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Plans for turbine as big as ‘Big Ben’ spark anger  

An energy firm has applied to build a 290-feet tall wind turbine close to the Britannia Stadium.

Ecotricity wants to create the turbine in the car park of Sainsbury’s Trentham Lakes depot.

The plan has angered residents, who say Stoke-on-Trent City Council did not give them a chance to object.

Details of the proposal were tied to a lamppost near the site on May 10, giving the public 21 days to raise objections.

But the notice was not dated, leading to concerns the sign may have been missed by many people before the consultation period ended.

The authority has now extended the consultation deadline to July 2 and will post a further notice to ensure that everyone has chance to have their say.

Resident Mick Burrows, below right, said there were likely to be a lot of people wishing to make representations.

He added: “They have got the Angel Of The North in Gateshead, and what will we have in Stoke-on-Trent? A wind turbine on the A500.

“I find it gobsmacking that it has even got this far.”

The city council said that as the nearest homes were more than 400 metres from the site, letters did not need to be sent to residents.

Paul Edwards, development control manager at the council said: “The city council is keen to make sure that people’s opinions are taken into consideration with all applications.

“A new dated notice will be posted by tomorrow, with the comment period ending 21 days after being re-posted.”

Ecotricity wants to create a single 800kw wind turbine with associated utility switch house and hardstanding.

In December last year plans for the scheme were shown to members of the public in an exhibition at Blurton’s Hollybush Centre.

The proposed turbine’s height of 89 metres from base to blade tip makes it only slightly shorter than Big Ben.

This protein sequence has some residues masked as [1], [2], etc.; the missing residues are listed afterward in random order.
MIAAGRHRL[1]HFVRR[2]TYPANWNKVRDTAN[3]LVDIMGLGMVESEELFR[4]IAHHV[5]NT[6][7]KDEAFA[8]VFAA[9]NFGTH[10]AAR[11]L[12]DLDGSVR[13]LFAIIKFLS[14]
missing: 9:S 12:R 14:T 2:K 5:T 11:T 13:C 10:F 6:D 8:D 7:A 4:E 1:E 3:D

Mr Burrows, of Clermont Avenue, Hanford, said that people in the area were already expressing concern, and that he intended to start a petition against the scheme.

The 67-year-old added: “The extension gives us the opportunity, but the most aggravating part is that, irrespective of the 400 metres, they knew from the exhibition there were objections from a lot of residents.

“They should at least have had the courtesy to stick a notice up there as well.”

He added that he was concerned not only for the visual impact for residents, but that the development could impact on natural habitats in the River Trent and canal area.

Ecotricity managing director Dale Vince said wind energy was crucial in the battle against climate change, and that the UK needed to change its methods of producing energy.

He added: “Where we are going to get our energy from in the future is another crucial issue that wind energy offers the answer to. Wind energy is indigenous; we don’t have to compete in world markets for it and it will never run out.

“The UK has enough to power the whole country three or four times over – it’s our new North Sea Oil.

“Projects like this one in Stoke are part of this revolution in energy.”

Nobody from Sainsbury’s was available for comment.

George Oliver

The Sentinel

10 June 2008

This article is the work of the source indicated. Any opinions expressed in it are not necessarily those of National Wind Watch.

The copyright of this article resides with the author or publisher indicated. As part of its noncommercial effort to present the environmental, social, scientific, and economic issues of large-scale wind power development to a global audience seeking such information, National Wind Watch endeavors to observe “fair use” as provided for in section 107 of U.S. Copyright Law and similar “fair dealing” provisions of the copyright laws of other nations. Send requests to excerpt, general inquiries, and comments via e-mail.

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